Trafalgar period Royal Navy swords are rare. Rarer still are those for midshipmen.
This high quality, non-regulation midshipman’s fighting sword dates between 1796 and 1810. In 1805, the Royal Navy adopted its first regulation pattern sword, with a straight, single edged blade, requiring all officers and midshipmen to adhere to the new regulation. It may have taken several years for this order to be fully adopted as it would have taken time for the order to reach all ships and for the officers to purchase new swords.
This sword was in service for the Napoleonic Wars and Britain’s most famous naval battle – the Battle of Trafalgar, which took place on the 21st October 1805.
France had already suffered a dramatic defeat at the hands of Nelson and the Royal Navy in 1798 at the Battle of the Nile (also known as the Battle of Aboukir Bay), fought from the 1-3rd August. Nelson’s victory at Trafalgar in 1805 ended Napoleon’s plans for an invasion of Britain, as it resulted in the almost complete destruction of France’s naval fleet.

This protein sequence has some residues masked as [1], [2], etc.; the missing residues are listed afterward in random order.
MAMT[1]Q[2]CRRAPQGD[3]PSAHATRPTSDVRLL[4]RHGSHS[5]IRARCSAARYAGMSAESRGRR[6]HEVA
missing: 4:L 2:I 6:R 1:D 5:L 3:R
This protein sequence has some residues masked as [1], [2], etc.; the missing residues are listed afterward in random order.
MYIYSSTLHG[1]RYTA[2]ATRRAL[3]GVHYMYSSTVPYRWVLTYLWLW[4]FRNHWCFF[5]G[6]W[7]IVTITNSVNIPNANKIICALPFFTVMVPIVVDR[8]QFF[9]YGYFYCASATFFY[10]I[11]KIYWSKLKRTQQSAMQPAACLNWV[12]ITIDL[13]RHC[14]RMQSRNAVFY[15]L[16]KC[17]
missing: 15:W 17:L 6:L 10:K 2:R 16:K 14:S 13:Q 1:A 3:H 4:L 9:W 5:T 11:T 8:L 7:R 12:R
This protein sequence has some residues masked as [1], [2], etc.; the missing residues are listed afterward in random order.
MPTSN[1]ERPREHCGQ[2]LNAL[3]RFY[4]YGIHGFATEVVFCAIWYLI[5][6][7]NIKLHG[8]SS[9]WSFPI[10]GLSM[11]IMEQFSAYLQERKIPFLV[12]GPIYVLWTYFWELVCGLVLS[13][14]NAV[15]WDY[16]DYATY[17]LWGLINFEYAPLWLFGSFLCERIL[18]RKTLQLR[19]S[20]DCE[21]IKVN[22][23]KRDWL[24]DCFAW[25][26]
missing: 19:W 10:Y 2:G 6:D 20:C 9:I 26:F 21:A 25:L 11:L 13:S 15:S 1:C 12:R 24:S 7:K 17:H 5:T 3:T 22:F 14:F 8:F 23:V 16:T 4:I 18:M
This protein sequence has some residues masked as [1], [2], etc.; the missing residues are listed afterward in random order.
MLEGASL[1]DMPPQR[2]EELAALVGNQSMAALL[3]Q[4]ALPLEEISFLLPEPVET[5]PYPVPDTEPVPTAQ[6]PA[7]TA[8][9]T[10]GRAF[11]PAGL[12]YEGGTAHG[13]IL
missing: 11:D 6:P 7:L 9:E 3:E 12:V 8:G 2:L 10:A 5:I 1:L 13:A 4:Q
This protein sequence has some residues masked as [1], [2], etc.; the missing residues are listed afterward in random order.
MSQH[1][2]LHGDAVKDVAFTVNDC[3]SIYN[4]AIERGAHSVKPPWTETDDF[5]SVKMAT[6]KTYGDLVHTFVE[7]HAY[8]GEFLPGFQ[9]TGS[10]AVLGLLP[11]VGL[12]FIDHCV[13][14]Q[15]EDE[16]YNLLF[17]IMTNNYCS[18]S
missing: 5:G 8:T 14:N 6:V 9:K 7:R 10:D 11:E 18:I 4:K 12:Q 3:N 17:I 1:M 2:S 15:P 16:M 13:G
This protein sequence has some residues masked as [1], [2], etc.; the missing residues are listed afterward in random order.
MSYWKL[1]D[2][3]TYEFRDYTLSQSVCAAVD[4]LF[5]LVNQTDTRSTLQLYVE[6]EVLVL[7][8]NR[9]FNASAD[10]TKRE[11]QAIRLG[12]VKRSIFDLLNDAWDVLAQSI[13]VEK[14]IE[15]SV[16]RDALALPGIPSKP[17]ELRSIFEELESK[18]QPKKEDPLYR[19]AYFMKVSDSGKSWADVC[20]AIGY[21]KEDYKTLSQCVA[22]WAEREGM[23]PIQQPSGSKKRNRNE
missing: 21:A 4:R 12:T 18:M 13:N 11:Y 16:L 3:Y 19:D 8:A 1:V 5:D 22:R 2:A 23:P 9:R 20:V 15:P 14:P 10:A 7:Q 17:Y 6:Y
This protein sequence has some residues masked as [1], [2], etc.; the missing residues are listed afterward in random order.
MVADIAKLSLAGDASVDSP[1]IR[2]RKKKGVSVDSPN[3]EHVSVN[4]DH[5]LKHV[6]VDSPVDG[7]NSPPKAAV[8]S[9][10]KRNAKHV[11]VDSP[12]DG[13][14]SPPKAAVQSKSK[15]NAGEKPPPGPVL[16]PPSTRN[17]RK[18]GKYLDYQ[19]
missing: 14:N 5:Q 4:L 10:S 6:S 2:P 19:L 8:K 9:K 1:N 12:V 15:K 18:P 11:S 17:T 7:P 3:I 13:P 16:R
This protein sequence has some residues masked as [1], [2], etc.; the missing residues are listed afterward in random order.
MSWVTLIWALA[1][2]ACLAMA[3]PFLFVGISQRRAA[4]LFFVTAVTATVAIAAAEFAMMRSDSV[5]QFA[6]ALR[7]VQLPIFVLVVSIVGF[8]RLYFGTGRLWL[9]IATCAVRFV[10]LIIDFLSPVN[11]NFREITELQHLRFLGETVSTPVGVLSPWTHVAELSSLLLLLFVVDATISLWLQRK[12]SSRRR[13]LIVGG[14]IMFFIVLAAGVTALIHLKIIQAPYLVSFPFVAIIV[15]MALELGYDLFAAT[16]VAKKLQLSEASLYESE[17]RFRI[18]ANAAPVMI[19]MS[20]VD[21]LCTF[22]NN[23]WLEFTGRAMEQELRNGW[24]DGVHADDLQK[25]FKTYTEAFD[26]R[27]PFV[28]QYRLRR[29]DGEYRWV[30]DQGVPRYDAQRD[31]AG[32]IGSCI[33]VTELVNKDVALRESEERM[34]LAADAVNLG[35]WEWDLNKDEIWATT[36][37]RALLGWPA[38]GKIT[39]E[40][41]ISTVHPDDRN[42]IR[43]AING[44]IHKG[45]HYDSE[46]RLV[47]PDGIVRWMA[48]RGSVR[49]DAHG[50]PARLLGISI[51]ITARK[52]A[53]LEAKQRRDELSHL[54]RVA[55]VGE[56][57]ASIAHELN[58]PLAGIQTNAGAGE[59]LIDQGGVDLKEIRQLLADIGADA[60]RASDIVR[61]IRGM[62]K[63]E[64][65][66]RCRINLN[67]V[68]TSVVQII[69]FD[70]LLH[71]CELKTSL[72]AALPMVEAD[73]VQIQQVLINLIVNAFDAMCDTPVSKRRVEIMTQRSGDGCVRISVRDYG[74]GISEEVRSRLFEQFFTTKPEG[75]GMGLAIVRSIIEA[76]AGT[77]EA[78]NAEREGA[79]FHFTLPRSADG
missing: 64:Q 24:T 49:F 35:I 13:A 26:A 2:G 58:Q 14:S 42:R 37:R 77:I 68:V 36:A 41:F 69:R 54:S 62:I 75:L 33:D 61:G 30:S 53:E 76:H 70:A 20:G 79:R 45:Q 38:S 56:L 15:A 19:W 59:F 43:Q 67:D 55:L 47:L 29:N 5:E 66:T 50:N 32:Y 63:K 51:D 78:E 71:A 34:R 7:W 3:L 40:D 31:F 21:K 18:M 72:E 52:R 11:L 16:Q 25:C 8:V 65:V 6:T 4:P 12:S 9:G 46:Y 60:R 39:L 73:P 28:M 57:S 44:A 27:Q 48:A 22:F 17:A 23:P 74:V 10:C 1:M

The 500mm curved blade has a broad single fuller beneath a flat spine. The 7.15mm thick spine becomes a double edge for the final 150mm of the blade, before terminating in a spear point. The blade is service sharpened and retains its fighting edges.
The 28mm wide blade is hand engraved with a foliate motif. The blade is in fair to good condition for its 200 plus years of age and naval service. There is an all-over pale, mottled patina and pitting at the point. The blade remains strong and is firm in the hilt.
The hilt is 110mm in length. The brass guard and back strap retain their original gilding and the shagreen grip is in good condition with the strands of copper wire intact and tight. The grip is 90mm long. The gilded languets are engraved with a fouled anchor motif, typical of the Georgian period.
This is a very rare and fine example of a Georgian midshipman’s fighting sword from the Napoleonic Wars, in which the Royal Navy played a pivotal role.